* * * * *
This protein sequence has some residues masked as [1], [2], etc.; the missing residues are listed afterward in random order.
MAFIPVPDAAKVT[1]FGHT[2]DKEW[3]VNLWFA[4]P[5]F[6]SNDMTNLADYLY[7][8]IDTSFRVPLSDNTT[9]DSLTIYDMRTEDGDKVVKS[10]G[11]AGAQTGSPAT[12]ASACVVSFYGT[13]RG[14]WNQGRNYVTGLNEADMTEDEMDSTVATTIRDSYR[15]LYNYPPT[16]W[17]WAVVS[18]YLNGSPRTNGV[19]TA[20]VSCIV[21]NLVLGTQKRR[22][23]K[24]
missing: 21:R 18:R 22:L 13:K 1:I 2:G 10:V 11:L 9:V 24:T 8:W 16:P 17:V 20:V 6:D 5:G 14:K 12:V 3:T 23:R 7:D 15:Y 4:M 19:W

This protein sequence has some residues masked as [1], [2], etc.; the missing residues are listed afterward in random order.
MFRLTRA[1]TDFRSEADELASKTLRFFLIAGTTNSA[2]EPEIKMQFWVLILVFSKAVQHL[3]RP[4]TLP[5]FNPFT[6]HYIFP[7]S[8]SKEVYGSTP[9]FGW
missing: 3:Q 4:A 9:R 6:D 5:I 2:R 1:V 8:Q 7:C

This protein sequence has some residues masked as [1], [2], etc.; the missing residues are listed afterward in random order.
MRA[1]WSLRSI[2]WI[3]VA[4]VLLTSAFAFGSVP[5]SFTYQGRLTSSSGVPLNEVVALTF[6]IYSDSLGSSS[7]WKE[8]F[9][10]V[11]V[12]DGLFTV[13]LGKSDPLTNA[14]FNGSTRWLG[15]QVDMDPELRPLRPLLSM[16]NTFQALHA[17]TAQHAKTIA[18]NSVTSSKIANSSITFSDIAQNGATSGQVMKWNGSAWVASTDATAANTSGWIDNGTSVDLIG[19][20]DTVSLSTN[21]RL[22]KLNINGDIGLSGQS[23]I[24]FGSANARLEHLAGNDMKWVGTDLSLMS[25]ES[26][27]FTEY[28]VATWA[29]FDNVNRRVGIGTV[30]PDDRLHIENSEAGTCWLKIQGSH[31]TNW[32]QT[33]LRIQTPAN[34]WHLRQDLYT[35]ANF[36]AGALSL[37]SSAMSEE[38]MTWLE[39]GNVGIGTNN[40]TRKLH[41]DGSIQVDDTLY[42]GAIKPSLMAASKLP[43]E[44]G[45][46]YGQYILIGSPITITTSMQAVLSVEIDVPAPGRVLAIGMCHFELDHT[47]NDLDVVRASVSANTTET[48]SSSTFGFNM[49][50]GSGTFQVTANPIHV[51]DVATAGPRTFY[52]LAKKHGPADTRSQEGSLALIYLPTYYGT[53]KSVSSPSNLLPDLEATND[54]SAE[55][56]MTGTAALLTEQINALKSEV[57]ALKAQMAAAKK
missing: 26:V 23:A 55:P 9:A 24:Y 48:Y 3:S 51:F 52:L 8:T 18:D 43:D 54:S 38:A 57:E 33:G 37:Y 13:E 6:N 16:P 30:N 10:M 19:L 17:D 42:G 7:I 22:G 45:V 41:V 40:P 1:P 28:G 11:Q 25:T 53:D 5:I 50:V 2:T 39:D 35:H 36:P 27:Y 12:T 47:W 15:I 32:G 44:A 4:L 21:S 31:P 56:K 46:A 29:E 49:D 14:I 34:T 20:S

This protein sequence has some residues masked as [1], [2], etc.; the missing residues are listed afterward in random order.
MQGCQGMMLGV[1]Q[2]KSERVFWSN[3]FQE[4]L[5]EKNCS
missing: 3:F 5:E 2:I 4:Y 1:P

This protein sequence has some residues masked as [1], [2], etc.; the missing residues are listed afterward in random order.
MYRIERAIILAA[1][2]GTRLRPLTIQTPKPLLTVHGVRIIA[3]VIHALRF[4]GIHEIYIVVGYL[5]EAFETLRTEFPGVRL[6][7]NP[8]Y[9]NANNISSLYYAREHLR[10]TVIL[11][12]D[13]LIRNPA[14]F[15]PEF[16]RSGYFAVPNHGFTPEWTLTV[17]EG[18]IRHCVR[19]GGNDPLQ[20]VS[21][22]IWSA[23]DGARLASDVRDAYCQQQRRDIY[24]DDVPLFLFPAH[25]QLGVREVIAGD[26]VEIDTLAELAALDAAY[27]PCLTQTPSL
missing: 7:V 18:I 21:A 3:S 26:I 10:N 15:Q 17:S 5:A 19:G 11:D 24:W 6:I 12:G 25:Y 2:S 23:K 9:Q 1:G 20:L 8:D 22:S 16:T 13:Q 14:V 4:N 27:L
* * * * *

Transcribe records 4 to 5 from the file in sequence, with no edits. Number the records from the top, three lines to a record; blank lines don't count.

This protein sequence has some residues masked as [1], [2], etc.; the missing residues are listed afterward in random order.
MQGCQGMMLGV[1]Q[2]KSERVFWSN[3]FQE[4]L[5]EKNCS
missing: 3:F 5:E 2:I 4:Y 1:P

This protein sequence has some residues masked as [1], [2], etc.; the missing residues are listed afterward in random order.
MYRIERAIILAA[1][2]GTRLRPLTIQTPKPLLTVHGVRIIA[3]VIHALRF[4]GIHEIYIVVGYL[5]EAFETLRTEFPGVRL[6][7]NP[8]Y[9]NANNISSLYYAREHLR[10]TVIL[11][12]D[13]LIRNPA[14]F[15]PEF[16]RSGYFAVPNHGFTPEWTLTV[17]EG[18]IRHCVR[19]GGNDPLQ[20]VS[21][22]IWSA[23]DGARLASDVRDAYCQQQRRDIY[24]DDVPLFLFPAH[25]QLGVREVIAGD[26]VEIDTLAELAALDAAY[27]PCLTQTPSL
missing: 7:V 18:I 21:A 3:S 26:I 10:N 15:Q 17:S 5:A 19:G 11:D 24:W 6:I 12:G 25:Y 2:S 23:K 9:Q 1:G 20:L 8:D 22:S 16:T 13:Q 14:V 4:N 27:L